The University of North Texas’ (UNT) College of Engineering, Denton, Texas, USA, is currently conducting research for the US Army Combat Capabilities Development Command (DEVCOM) Army Research Laboratory (ARL). The research is focused on analysing Laser Beam Powder Bed Fusion (PBF-LB) AM using equipment located in UNT’s Center for Agile and Adaptive Additive Manufacturing.
Herman Shen, chair of UNT’s Department of Mechanical Engineering, and Associate Professor Hector Siller have been awarded an $800,000 grant from DEVCOM ARL. The grant was awarded through a merit competition administered under the policy and guidance of the Office of the Under Secretary of Defense for Research and Engineering. Shen and Siller will lead teams of UNT undergraduate and postdoctoral researchers to assist with the project. The project aims to develop more reliable and durable replaceable parts that can be produced on military vessels in the future.
The military has reportedly shown interest in PBF-LB to accelerate the manufacturing process. “Submarine or aircraft carriers go out to sea for up to six months sometimes,” Shen explained. “If they need repairs, they can’t just easily call someone to send the parts. They have to build their own.”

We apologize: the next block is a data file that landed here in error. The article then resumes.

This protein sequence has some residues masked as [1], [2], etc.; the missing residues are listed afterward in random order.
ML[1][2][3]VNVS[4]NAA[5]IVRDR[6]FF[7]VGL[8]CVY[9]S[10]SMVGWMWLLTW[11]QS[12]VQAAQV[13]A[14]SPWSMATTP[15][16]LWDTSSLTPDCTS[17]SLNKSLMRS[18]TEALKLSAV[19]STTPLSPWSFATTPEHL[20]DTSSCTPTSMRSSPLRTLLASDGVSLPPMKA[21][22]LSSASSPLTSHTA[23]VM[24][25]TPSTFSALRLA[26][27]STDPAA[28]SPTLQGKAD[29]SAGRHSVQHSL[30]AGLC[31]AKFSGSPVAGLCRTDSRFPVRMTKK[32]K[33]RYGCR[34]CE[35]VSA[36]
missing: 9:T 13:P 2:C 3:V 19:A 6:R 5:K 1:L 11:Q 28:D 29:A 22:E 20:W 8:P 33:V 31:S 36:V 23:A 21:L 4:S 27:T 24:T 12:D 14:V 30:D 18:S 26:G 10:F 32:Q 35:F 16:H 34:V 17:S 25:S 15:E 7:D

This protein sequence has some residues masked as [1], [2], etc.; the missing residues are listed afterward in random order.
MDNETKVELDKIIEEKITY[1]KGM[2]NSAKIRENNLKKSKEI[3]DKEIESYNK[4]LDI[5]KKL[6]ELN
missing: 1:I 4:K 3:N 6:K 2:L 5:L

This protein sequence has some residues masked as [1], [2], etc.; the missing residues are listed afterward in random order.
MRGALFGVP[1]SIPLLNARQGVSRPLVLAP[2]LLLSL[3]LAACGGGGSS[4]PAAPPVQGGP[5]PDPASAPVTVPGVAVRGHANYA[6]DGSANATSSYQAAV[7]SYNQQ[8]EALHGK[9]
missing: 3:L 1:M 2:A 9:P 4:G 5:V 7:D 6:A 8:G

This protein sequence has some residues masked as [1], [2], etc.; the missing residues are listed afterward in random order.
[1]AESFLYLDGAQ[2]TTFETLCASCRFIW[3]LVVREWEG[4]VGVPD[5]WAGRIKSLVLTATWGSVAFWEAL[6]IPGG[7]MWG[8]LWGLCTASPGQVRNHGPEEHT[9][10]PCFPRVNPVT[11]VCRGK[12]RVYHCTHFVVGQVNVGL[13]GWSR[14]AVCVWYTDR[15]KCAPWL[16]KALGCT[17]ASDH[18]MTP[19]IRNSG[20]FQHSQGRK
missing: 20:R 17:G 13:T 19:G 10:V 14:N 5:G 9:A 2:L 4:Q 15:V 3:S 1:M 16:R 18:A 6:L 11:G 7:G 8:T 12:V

In order to minimise the risk of manufacturing defects, Shen will be researching the process in reverse in order to pinpoint where defects first form. The team will examine the end product and test for any defects or deformations in the parts. They will then use artificial intelligence to identify where the defect could have originated.
Siller and his team will also examine the entire process, including the analysis of fabrication plans, microstructure assessments, and monitoring processes. The goal is to gain a comprehensive understanding of the materials’ behaviour during manufacturing and post-production testing.
After using their comprehensive findings to identify areas for improvement, Shen and Siller will incorporate those changes and begin the process again. “We will have feedback from that performance, reform the methods and then have a closed loop of improvement,” shared Siller.
The grant will span over four years, with progress reports being submitted annually. The manufacturing and testing will take place at UNT’s Discovery Park and a researcher at Wright-Patterson Air Force Base will reportedly also visit to evaluate their testing process.
“Aerospace components will most likely be made using this technology in the future,” stated Siller. “It’s able to fabricate complex shapes such as turbine blades or engine parts. The nature of this research is to make sure those parts are reliable.”
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